Nips’n’Nipple Erectors: Bops, Babes, Booze & Bovver (reissue)

Nips’n’Nipple Erectors are of course Shane MacGowan’s pre-Pogues second wave UK punk band. I bought Bops, Babes, Booze & Bovver originally 20 plus years ago for a lot of money when I first discovered ebay. I’m not sure of the legality of the version I bought but now the album has been re-issued on Rough Trade (300 copies on yellow vinyl) so I assume all is in order here.

The Nipple Erectors (later shortened to The Nips, probably to make the name acceptable to the powers that be at BBC) were essentially a punk – rockabilly outfit with a great sense of pop melody that released two singles during their short existence. Side-A is the Nipple Erectors side, which kicks off with the glorious punk’n’roll King of the Bop, the rocking Nervous Wreck follows (the single B-side) and So Pissed off and Stravondale Rd., N5 from the same session but not then released close out that side. Side-B is The Nips side. Private Eye is Teddy Boy rock’n’Roll dragged screaming through 1977. Gabriella (produced by Paul Weller) is a pop-punk gem and the violent Vengeance (later covered by Dropkick Murphys) is a great slab (or stab) of early punk . An early insight into the genius of MacGowan.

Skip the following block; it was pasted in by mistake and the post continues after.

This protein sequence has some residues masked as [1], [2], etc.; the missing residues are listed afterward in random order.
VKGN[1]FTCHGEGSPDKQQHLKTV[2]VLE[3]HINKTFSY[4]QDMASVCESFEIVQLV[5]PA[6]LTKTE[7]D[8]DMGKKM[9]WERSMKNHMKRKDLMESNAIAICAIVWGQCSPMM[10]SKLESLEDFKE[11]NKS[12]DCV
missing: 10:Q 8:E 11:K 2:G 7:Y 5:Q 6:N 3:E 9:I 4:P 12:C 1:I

https://www.roughtrade.com/us/nips-n-nipple-erectors/bops-babes-booze-and-bovver

Shadows of Boston: Demo

Just when I thought we had lost Boston to the man bun wearing, latte drinking hipster types, out of the Dorchester section of Boston comes the Shadows of Boston to reclaim the streets. These guys are the meanest looking dudes this side of Scared for Life era Rose Tattoo . Shadows of Boston are a Celtic-punk supergroup made up of former members of  Boston Punk bands Dropkick Murphys (with bagpipe legend Scruffy Wallace himself), Toxic Narcotic (Ben Upton who is a fine according player), The Blue Bloods and S.O.B.

Shadows of Boston first release is a four song demo that harkens back to the very early days of Dropkick Murphys  and the Street Dogs – Boston street punk (though much more Celtic then the early DKM/SD – these guys have three pipers). This is a demo so the production is a little low-fi but the quality of the songs is there. I look forward to the first official release.  The demo is up on the usual streaming services.

https://shadowsofboston.com/

https://www.facebook.com/shadowsofboston/

The Dropkick Murphys: Turn Up THAT Dial